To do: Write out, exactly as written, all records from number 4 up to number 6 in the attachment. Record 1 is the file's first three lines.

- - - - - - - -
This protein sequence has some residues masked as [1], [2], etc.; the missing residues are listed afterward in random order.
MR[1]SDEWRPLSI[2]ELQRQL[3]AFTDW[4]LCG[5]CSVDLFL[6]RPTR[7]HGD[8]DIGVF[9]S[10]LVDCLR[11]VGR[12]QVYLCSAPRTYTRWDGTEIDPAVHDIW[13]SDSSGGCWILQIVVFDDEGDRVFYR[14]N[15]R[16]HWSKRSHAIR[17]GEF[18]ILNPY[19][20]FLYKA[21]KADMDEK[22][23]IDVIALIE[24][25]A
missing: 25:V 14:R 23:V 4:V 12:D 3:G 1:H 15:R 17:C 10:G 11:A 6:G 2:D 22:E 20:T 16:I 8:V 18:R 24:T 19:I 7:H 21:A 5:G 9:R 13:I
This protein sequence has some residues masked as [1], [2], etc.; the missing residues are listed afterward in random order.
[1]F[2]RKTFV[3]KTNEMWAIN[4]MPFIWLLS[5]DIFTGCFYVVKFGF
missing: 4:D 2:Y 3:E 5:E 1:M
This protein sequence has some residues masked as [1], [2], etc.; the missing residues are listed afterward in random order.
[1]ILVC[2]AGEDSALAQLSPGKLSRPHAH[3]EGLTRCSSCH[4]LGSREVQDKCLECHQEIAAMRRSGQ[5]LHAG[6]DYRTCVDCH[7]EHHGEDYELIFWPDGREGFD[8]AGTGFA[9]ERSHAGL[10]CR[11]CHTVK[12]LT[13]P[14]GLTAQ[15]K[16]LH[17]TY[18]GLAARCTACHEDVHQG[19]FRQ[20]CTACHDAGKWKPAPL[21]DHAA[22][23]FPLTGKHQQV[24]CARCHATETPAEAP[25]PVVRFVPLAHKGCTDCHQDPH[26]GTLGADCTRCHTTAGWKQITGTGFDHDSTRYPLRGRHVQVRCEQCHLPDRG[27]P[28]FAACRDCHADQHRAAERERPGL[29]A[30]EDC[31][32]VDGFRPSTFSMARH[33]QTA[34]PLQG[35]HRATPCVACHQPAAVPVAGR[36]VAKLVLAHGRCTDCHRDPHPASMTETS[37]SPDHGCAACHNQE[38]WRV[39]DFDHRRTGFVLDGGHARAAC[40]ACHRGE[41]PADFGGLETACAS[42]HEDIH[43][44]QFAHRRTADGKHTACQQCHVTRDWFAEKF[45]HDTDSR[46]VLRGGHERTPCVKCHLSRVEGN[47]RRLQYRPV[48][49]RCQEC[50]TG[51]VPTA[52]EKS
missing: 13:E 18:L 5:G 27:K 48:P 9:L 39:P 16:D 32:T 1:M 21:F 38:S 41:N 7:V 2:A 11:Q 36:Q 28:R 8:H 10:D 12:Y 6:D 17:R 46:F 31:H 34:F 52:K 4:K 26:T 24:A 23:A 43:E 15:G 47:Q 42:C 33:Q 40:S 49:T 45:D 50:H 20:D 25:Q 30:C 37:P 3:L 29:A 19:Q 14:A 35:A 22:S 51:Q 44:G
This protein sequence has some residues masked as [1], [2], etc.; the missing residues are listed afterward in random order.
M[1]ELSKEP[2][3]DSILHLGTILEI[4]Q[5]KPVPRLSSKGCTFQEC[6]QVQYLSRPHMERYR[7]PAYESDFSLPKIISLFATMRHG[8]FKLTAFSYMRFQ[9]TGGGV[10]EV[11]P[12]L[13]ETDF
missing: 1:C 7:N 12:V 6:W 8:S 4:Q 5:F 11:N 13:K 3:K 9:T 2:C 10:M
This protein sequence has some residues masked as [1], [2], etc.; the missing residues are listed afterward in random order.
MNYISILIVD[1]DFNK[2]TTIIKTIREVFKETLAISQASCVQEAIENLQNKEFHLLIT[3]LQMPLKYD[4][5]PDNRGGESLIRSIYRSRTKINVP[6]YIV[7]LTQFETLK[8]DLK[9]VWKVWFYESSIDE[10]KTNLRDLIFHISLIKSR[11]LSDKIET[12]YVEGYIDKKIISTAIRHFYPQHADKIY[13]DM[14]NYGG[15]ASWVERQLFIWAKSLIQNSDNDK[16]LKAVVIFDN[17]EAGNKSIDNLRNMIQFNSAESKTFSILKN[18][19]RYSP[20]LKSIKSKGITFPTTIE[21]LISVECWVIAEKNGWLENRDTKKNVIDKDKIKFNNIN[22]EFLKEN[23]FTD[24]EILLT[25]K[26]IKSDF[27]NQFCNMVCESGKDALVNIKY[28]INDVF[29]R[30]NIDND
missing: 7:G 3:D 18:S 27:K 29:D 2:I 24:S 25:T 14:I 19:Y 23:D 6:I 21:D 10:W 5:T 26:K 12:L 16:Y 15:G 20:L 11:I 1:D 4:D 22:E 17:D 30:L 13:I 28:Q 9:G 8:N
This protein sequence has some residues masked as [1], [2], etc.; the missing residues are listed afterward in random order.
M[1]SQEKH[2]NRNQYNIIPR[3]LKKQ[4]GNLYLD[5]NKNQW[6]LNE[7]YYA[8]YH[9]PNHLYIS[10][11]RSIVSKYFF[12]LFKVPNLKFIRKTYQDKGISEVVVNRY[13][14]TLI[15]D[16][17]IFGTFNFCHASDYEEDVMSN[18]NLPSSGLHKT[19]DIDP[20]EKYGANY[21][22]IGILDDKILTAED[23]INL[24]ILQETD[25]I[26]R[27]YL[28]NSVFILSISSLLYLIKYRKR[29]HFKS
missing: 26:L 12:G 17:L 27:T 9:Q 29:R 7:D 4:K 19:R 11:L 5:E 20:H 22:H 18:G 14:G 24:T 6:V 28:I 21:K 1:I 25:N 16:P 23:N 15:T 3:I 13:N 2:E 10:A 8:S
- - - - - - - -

This protein sequence has some residues masked as [1], [2], etc.; the missing residues are listed afterward in random order.
M[1]ELSKEP[2][3]DSILHLGTILEI[4]Q[5]KPVPRLSSKGCTFQEC[6]QVQYLSRPHMERYR[7]PAYESDFSLPKIISLFATMRHG[8]FKLTAFSYMRFQ[9]TGGGV[10]EV[11]P[12]L[13]ETDF
missing: 1:C 7:N 12:V 6:W 8:S 4:Q 5:F 11:N 13:K 3:K 9:T 2:C 10:M
This protein sequence has some residues masked as [1], [2], etc.; the missing residues are listed afterward in random order.
MNYISILIVD[1]DFNK[2]TTIIKTIREVFKETLAISQASCVQEAIENLQNKEFHLLIT[3]LQMPLKYD[4][5]PDNRGGESLIRSIYRSRTKINVP[6]YIV[7]LTQFETLK[8]DLK[9]VWKVWFYESSIDE[10]KTNLRDLIFHISLIKSR[11]LSDKIET[12]YVEGYIDKKIISTAIRHFYPQHADKIY[13]DM[14]NYGG[15]ASWVERQLFIWAKSLIQNSDNDK[16]LKAVVIFDN[17]EAGNKSIDNLRNMIQFNSAESKTFSILKN[18][19]RYSP[20]LKSIKSKGITFPTTIE[21]LISVECWVIAEKNGWLENRDTKKNVIDKDKIKFNNIN[22]EFLKEN[23]FTD[24]EILLT[25]K[26]IKSDF[27]NQFCNMVCESGKDALVNIKY[28]INDVF[29]R[30]NIDND
missing: 7:G 3:D 18:S 27:K 29:D 2:I 24:S 25:T 14:I 19:Y 23:D 6:I 21:D 10:W 5:T 26:K 12:L 16:Y 15:G 20:L 11:I 1:D 4:D 22:E 17:D 30:L 13:I 28:Q 9:G 8:N
This protein sequence has some residues masked as [1], [2], etc.; the missing residues are listed afterward in random order.
M[1]SQEKH[2]NRNQYNIIPR[3]LKKQ[4]GNLYLD[5]NKNQW[6]LNE[7]YYA[8]YH[9]PNHLYIS[10][11]RSIVSKYFF[12]LFKVPNLKFIRKTYQDKGISEVVVNRY[13][14]TLI[15]D[16][17]IFGTFNFCHASDYEEDVMSN[18]NLPSSGLHKT[19]DIDP[20]EKYGANY[21][22]IGILDDKILTAED[23]INL[24]ILQETD[25]I[26]R[27]YL[28]NSVFILSISSLLYLIKYRKR[29]HFKS
missing: 26:L 12:G 17:L 27:T 9:Q 29:R 7:D 4:K 19:R 11:L 5:E 20:H 22:H 18:G 14:G 24:T 6:V 28:I 21:K 1:I 25:N 16:P 23:N 15:T 3:I 13:N 2:E 10:A 8:S